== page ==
this Paper, and all Manner of Printing Work is performed with Care, Fidelity, and Expedition."

The Packet was continued by this company until June, 1776; Trumbull then became the sole publisher, and continued it with various alterations in the title, size, and appearance, until he died, in 1802. After his decease, it was printed for his widow, Lucy Trumbull, but under a new title, viz: The Connecticut Centinel. The Centinel in fact was a new paper, established on the foundation of the Packet.


No newspaper was printed in this colony until the year 1756.


A press having been established in Portsmouth by Daniel Fowle from Boston, he in August, 1756,' began the publication of a public journal, entitled

FRIDAY, Auguft, 1756.


Containing the Fresheß Advices,


Crow and
the Fox.



Foreign and Domeftick.

It was first printed from a long primer type, on half a sheet foolscap, in quarto; but was soon enlarged to half a sheet crown, folio; and it sometimes appeared on a whole sheet crown. Imprint, "Portsmouth, in New Hampshire,

1 On the 6th of October, 1856, a centennial anniversary of the first newspaper in New Hampshire was held at Portsmouth, for which occasion a facsimile of the first number of the Gazette was printed. It appears by that, that the date was Thursday, October 7. It is possible that a prospectus number was issued in August, as was the case with the Newport Mercury. Although the anniversary of the establishment of the Gazette was celebrated with great spirit and eclat in 1856, the paper was discontinued in 1861, for about two years, when it was revived and published with eminent success. Abner Greenleaf, who had printed and edited the Gazette, died Sept. 28, 1868, aged 83. An almanac was also printed at this office in 1756 for the ensuing year.- M.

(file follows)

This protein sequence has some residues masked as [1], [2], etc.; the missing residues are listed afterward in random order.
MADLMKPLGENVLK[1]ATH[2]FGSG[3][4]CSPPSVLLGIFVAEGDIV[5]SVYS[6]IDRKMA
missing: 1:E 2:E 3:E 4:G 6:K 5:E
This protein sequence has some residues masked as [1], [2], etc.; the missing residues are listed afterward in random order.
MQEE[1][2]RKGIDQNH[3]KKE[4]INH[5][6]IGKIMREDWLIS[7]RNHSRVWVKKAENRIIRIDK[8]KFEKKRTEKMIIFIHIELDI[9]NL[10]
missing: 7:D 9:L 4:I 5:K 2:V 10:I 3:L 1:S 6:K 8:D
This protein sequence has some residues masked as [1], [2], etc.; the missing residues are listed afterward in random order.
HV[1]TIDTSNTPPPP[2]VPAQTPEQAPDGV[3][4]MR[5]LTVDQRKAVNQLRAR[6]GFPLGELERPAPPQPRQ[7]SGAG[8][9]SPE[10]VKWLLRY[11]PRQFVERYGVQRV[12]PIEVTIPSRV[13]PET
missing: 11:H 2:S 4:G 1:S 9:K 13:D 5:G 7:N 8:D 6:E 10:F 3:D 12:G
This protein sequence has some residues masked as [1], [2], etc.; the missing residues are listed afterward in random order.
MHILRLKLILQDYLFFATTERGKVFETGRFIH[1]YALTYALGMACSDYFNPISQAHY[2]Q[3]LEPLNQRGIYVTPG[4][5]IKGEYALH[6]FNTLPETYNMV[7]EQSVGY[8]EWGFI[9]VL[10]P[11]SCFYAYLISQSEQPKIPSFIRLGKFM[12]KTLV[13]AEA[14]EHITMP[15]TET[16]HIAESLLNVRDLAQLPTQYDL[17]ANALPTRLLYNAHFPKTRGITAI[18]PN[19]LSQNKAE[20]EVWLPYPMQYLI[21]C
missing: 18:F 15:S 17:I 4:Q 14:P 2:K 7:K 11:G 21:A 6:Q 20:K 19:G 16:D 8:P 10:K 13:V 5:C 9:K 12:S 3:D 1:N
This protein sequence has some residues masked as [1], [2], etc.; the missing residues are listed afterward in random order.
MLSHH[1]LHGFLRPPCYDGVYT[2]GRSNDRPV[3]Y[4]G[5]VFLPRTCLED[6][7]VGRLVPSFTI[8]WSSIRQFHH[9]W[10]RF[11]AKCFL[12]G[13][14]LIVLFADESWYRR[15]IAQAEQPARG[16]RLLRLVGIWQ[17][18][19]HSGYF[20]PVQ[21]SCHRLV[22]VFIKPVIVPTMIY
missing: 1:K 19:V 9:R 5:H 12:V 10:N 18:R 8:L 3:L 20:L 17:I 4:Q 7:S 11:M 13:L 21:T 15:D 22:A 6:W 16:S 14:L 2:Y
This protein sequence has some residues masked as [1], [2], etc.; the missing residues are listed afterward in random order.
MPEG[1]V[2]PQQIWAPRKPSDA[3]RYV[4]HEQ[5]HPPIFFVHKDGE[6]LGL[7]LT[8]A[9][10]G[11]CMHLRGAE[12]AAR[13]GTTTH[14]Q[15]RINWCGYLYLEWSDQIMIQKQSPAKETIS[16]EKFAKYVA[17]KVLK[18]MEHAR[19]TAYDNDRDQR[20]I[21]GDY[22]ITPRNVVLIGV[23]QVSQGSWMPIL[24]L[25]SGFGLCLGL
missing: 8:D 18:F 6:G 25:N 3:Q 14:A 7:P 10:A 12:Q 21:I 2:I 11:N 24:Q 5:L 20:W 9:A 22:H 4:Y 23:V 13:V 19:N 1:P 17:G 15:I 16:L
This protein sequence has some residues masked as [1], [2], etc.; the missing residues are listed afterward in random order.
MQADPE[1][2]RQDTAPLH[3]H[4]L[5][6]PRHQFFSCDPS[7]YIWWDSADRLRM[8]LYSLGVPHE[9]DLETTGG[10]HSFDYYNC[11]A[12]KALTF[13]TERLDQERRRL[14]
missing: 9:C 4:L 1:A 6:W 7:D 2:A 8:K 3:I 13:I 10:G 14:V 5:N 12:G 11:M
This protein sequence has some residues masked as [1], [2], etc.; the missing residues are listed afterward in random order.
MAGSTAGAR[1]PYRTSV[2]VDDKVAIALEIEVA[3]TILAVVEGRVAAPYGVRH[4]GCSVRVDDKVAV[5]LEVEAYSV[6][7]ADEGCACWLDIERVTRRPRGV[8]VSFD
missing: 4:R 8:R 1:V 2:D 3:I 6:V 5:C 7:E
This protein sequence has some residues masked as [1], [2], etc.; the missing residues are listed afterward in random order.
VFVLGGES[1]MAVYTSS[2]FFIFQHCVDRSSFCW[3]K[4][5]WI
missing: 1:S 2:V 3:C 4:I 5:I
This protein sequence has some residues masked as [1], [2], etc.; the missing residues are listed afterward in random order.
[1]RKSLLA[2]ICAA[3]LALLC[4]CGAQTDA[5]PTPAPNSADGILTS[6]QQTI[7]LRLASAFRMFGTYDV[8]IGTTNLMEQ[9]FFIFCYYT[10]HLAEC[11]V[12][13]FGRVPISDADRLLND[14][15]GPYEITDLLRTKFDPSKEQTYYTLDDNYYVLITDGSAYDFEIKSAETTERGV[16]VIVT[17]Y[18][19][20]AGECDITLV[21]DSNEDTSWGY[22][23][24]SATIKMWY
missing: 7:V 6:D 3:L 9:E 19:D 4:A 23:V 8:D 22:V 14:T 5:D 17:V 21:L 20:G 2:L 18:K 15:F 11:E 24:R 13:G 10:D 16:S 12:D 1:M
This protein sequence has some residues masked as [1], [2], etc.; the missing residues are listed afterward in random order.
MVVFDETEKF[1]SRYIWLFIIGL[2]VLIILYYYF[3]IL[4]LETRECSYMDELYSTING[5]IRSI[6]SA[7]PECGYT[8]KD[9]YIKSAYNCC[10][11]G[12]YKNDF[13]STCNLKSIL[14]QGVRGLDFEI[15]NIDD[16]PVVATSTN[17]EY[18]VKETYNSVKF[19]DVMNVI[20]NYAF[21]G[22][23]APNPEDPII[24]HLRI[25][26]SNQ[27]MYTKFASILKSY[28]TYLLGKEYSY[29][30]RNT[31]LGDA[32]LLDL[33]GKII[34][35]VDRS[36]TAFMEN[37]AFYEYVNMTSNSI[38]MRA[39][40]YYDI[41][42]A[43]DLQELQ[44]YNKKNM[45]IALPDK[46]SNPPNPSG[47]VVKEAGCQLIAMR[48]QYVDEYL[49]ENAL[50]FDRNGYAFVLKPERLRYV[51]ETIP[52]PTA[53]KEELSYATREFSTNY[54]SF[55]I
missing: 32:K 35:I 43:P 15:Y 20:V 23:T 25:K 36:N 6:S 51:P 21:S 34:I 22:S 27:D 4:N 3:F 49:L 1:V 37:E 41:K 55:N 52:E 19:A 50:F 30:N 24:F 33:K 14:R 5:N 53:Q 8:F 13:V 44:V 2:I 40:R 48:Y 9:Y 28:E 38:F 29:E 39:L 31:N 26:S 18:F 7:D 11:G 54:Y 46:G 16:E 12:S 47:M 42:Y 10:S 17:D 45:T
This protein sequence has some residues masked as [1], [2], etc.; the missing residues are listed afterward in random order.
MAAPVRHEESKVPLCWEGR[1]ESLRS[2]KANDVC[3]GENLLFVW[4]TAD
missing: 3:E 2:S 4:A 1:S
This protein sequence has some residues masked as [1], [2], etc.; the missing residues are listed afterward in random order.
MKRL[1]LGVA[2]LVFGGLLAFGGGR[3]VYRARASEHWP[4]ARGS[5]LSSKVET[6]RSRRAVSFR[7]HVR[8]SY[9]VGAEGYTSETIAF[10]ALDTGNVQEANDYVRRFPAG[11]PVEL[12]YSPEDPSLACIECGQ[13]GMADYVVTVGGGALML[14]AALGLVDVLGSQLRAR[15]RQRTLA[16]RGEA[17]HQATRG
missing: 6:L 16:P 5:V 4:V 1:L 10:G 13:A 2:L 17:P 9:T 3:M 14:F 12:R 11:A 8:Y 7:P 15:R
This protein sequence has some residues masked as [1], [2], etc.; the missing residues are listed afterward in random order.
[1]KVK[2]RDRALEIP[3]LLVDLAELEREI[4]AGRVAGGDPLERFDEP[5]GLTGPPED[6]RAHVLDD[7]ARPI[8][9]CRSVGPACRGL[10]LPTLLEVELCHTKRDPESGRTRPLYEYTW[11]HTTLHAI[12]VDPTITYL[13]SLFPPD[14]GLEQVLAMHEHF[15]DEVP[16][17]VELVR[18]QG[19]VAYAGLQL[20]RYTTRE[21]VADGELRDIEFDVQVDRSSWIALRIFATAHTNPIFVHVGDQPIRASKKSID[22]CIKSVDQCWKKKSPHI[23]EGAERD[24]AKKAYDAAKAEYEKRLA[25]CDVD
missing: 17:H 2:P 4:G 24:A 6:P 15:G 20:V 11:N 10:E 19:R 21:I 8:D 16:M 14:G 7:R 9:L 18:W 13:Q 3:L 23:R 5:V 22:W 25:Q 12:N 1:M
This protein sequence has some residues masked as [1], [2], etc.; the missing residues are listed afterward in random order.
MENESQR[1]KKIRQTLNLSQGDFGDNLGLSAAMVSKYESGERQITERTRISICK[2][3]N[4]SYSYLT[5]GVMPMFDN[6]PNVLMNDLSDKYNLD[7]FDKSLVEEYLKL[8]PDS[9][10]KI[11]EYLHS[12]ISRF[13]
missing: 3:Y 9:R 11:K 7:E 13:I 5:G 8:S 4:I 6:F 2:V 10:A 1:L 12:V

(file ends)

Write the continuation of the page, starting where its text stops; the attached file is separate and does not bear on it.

Printed by Daniel Fowle, where this Paper may be had at one Dollar per Annum; or Equivalent in Bills of Credit, computing a Dollar this year at Four Pounds Old Tenor."

Fowle had several type metal cuts, which had been engraved and used for an abridgment of Croxall's Esop; and as he thought that there should be something ornamental in the title of the Gazette, and not finding an artist to engrave any thing appropriate, he introduced one of these cuts, designed for the fable of the crow and the fox. This cut was, in a short time, broken by some accident, and he supplied its place by one engraved for the fable of Jupiter and the peacock. This was used until worn down, when another cut from the fables was substituted. Eventually, the royal arms, badly engraved, appeared; and at the same time, "Historical Chronicle" was added to the title; a cut of the king's arms well executed, afterwards took the place of the other.

In September, 1764, Robert Fowle became the partner of Daniel in the publication of the Gazette, and in 1774 they separated. In 1775, there was a little irregularity in the publication of the paper, occasioned by the war; but D. Fowle in a short time continued it as usual. The Gazette was not remarkable in its political features; but its general complexion was favorable to the cause of the country.

In May, 1776, Benjamin Dearborne, to whom Fowle taught printing, became the publisher of this paper, and altered its title to, The Freeman's Journal, or New-Hampshire Gazette. Dearborne continued the paper a few years, after which it was again published by Fowle, who made several alterations in the title. In 1785, Fowle relinquished it to Melchor & Osborne, who published it for a number of years; and it is, at the present time (1810), issued from the press of their successors with its original title. The New-Hampshire Gazette is the oldest news